The Court of Appeal has overturned a High Court ruling that had protected law firms from financial risk through restricting the way professional indemnity insurers could aggregate multiple claims.
However, it is not the end, as Lord Justice Longmore remitted the case back to the Commercial Court for retrial in light of the guidance it has provided.
The Solicitors Regulation Authority (SRA), which intervened in the case, said the judgment provided “welcome clarity for both law firms and their clients”.
AIG Europe Ltd v OC320301 LLP & Ors  EWCA Civ 367 is the first case on the aggregation clause of the SRA’s minimum terms and conditions (MTC). The outcome will be the difference between AIG facing claims worth more than £11m, rather than the £3m limit for a single claim.
The case concerned actions being brought on behalf of 214 people who lost money in failed holiday property schemes in Turkey and Morocco, and alleged that the now defunct International Law Partnership had been negligent in protecting their money.
AIG, the firm’s run-off insurer, argued that its liability should be limited on the basis that all the claims flowed from the release of money held in escrow when it ought not to have been, and so met the test in the MTC that claims arising from “similar acts or omissions in a series of related matters or transactions” should be treated as a single claim.
The continuing dispute focuses on the meaning of “a series of related matters or transactions”.
Sitting in the Commercial Court last August, Mr Justice Teare agreed that all the claims arose out of similar acts or omissions, but decided that the wording of the second part of the clause “in its context appears to me to point to transactions which are, by reason of their terms, dependent on reach other rather than independent of each other”.
He continued: “For these reasons I have reached the conclusion that the underlying claims are not to be aggregated as one claim. They arise out of similar acts or omissions but the acts or omissions are not in a series of related transactions because the terms of the transactions are not conditional or dependent upon each other. The acts or omissions are not therefore in a series of related matters or transactions.”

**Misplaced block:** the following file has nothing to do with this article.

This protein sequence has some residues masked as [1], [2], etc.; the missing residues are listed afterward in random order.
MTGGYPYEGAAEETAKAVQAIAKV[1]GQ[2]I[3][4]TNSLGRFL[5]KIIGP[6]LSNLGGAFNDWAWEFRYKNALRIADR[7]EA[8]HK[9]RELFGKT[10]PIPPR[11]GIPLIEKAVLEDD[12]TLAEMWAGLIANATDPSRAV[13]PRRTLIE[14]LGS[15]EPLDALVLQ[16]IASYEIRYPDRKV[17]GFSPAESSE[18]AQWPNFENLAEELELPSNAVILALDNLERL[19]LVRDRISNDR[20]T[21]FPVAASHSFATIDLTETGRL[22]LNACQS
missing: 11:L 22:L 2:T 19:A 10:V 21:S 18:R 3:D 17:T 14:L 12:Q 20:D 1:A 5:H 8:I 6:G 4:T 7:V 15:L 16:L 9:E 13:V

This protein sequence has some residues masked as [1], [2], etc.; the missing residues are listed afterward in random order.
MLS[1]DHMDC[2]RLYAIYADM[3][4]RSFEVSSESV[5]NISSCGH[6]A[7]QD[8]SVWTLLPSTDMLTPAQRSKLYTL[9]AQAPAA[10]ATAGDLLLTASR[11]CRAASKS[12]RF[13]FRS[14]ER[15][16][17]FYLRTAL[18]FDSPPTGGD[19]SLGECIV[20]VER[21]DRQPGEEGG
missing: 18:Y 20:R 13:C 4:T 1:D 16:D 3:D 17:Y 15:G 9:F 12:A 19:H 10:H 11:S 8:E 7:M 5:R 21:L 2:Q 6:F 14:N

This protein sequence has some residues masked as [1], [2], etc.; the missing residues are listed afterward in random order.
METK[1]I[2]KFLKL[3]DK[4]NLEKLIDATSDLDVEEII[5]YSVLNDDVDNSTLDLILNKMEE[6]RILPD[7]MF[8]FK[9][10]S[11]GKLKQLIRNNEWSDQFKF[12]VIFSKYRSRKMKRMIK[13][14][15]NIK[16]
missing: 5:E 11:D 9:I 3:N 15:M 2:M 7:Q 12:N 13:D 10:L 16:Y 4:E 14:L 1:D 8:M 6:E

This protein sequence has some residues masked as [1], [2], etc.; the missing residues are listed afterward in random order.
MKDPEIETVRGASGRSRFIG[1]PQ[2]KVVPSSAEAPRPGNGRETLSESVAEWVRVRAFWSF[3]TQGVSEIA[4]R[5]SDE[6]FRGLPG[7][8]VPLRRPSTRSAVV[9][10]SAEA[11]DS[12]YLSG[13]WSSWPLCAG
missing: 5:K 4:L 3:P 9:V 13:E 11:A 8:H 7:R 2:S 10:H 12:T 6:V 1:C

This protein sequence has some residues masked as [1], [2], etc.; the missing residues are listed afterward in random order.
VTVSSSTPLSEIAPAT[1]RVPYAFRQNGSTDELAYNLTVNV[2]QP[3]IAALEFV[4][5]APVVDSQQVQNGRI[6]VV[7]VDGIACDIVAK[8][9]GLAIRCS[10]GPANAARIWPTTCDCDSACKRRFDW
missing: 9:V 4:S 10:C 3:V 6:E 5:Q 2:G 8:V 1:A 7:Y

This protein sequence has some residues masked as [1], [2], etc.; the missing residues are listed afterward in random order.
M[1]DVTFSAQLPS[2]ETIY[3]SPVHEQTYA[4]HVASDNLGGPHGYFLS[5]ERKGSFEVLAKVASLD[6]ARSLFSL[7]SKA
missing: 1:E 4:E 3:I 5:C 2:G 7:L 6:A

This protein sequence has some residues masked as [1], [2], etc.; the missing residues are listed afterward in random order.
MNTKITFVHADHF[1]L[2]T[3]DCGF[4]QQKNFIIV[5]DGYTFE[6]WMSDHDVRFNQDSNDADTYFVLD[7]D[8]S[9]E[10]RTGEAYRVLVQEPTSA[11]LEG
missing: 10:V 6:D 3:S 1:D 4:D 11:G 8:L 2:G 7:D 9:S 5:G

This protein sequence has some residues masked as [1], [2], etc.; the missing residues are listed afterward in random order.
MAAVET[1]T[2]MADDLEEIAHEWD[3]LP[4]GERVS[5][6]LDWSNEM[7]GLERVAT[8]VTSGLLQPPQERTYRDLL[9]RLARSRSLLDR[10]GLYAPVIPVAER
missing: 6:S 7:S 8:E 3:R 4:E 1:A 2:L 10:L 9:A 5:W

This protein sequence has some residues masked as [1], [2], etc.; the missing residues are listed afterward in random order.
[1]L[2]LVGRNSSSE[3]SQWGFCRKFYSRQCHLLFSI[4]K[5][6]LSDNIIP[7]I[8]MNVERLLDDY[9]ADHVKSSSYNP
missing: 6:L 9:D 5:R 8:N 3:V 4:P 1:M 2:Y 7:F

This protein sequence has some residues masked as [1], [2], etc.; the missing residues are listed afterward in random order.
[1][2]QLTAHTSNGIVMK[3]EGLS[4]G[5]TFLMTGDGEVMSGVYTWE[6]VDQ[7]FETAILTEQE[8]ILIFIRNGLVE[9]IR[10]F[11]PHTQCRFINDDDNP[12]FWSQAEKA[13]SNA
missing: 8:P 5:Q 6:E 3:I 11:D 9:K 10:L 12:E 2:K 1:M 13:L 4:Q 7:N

Giving the ruling of the Court of Appeal, Longmore LJ said the clear meaning of ‘series’ was that the transactions had to be related to one another.
“The question then is how that connection or relationship is to be established – what degree of connection or relation is required for the purpose of the aggregation clause? Will any connection do, however remote?
“In our view it must… be an intrinsic rather than a remote relationship. That means that there must be a relationship of some kind between the transactions relied on rather than a relationship with some outside connecting factor, even if that extrinsic relationship is common to the transactions.
“Thus transactions which all take place with reference to one large area of land in a particular country might be related transactions if they refer to or (perhaps) envisage one another, but if the relevant transaction is the payment of money out of an escrow account which should not have been paid out of that account, the fact of geography is too remote; what will be intrinsic will depend on the circumstances of that payment.”
As a result, the court said Teare J went “rather too far” in saying the transactions had to be “dependent on each other” before aggregation could occur. “We do not think the terms of the policy require the degree of closeness contemplated by ‘dependence’.”
While saying he did not want to inhibit the judge who would retry the case, Longmore LJ added: “If the contracts or the escrow account in respect of one investor referred to the contracts or the escrow accounts of the other investors, there might be the relevant intrinsic relationship; if they do not, there might not be.
“If there was a specific requirement that investors’ funds were to be held in a separate designated account for each investor that might militate against a finding that there was an intrinsic relationship between the relevant matters or transactions for the purpose of the aggregation clause.
“All this will have to be investigated by the trier of the facts and for this purpose the case will now have to be remitted to the Commercial Court for such findings to be made in accordance with such assistance as can be derived from this judgment.”
Longmore J also allowed an appeal over whether the law firm’s actions had been “similar acts or omissions” so as not to inhibit the next judge, and said an interim payment of £240,000 made after the original trial had to be repaid within 14 days.
SRA executive director David Middleton said: “Law firms will now have more certainty as to whether insurance claims aggregate and what level of cover is required to make sure both their business and their clients are protected. Both professional indemnity insurance and the compensation fund are crucial components of public protection and maintaining public confidence.
“The case, which is now the leading authority on how aggregation applies to solicitors’ professional indemnity insurance, also helps establish whether claims should fall on either insurance or the SRA’s compensation fund.”
The SRA explained that the ruling meant that the relationship must be found in the content of the instructions in two or more matters or in the terms of the deal in two or more transactions. So the fact, for example, that losses had the same originating cause, such as the dishonesty of an individual solicitor or the identity of the client, would not cause the aggregation clause to apply.